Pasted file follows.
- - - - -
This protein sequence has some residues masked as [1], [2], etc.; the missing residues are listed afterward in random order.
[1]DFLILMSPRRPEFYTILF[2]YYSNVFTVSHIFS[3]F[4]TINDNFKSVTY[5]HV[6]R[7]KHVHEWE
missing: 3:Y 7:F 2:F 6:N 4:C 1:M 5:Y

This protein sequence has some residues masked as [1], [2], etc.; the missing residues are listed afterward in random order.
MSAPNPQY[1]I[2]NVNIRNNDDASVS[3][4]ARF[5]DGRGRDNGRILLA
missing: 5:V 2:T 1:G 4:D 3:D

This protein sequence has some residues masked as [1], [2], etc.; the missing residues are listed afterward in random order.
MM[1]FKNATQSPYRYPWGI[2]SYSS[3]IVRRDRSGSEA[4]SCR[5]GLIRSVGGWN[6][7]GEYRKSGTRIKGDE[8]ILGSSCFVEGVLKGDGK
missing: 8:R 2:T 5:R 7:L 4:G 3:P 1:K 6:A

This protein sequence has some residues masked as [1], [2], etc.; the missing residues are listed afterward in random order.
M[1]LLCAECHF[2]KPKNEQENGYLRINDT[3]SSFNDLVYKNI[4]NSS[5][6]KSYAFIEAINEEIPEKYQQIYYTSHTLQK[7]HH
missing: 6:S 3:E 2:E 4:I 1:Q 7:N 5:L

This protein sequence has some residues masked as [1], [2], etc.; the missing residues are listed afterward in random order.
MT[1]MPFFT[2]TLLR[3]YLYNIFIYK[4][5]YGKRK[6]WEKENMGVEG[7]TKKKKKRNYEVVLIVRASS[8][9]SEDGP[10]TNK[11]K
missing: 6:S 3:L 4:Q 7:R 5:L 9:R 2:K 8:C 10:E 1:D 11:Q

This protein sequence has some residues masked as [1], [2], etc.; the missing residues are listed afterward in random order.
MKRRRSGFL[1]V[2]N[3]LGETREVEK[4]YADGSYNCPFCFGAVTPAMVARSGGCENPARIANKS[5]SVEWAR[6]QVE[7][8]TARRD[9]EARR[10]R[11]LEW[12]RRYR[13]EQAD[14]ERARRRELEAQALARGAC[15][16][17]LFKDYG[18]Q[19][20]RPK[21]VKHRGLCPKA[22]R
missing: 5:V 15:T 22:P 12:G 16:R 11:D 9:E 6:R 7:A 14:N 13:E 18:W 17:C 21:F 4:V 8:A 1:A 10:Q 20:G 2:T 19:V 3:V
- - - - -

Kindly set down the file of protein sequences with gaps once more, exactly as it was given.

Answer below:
This protein sequence has some residues masked as [1], [2], etc.; the missing residues are listed afterward in random order.
[1]DFLILMSPRRPEFYTILF[2]YYSNVFTVSHIFS[3]F[4]TINDNFKSVTY[5]HV[6]R[7]KHVHEWE
missing: 3:Y 7:F 2:F 6:N 4:C 1:M 5:Y

This protein sequence has some residues masked as [1], [2], etc.; the missing residues are listed afterward in random order.
MSAPNPQY[1]I[2]NVNIRNNDDASVS[3][4]ARF[5]DGRGRDNGRILLA
missing: 5:V 2:T 1:G 4:D 3:D

This protein sequence has some residues masked as [1], [2], etc.; the missing residues are listed afterward in random order.
MM[1]FKNATQSPYRYPWGI[2]SYSS[3]IVRRDRSGSEA[4]SCR[5]GLIRSVGGWN[6][7]GEYRKSGTRIKGDE[8]ILGSSCFVEGVLKGDGK
missing: 8:R 2:T 5:R 7:L 4:G 3:P 1:K 6:A

This protein sequence has some residues masked as [1], [2], etc.; the missing residues are listed afterward in random order.
M[1]LLCAECHF[2]KPKNEQENGYLRINDT[3]SSFNDLVYKNI[4]NSS[5][6]KSYAFIEAINEEIPEKYQQIYYTSHTLQK[7]HH
missing: 6:S 3:E 2:E 4:I 1:Q 7:N 5:L

This protein sequence has some residues masked as [1], [2], etc.; the missing residues are listed afterward in random order.
MT[1]MPFFT[2]TLLR[3]YLYNIFIYK[4][5]YGKRK[6]WEKENMGVEG[7]TKKKKKRNYEVVLIVRASS[8][9]SEDGP[10]TNK[11]K
missing: 6:S 3:L 4:Q 7:R 5:L 9:R 2:K 8:C 10:E 1:D 11:Q

This protein sequence has some residues masked as [1], [2], etc.; the missing residues are listed afterward in random order.
MKRRRSGFL[1]V[2]N[3]LGETREVEK[4]YADGSYNCPFCFGAVTPAMVARSGGCENPARIANKS[5]SVEWAR[6]QVE[7][8]TARRD[9]EARR[10]R[11]LEW[12]RRYR[13]EQAD[14]ERARRRELEAQALARGAC[15][16][17]LFKDYG[18]Q[19][20]RPK[21]VKHRGLCPKA[22]R
missing: 5:V 15:T 22:P 12:G 16:R 11:D 9:E 6:R 7:A 14:N 13:E 18:W 17:C 21:F 4:V 8:A 1:A 10:Q 20:G 2:T 19:V 3:V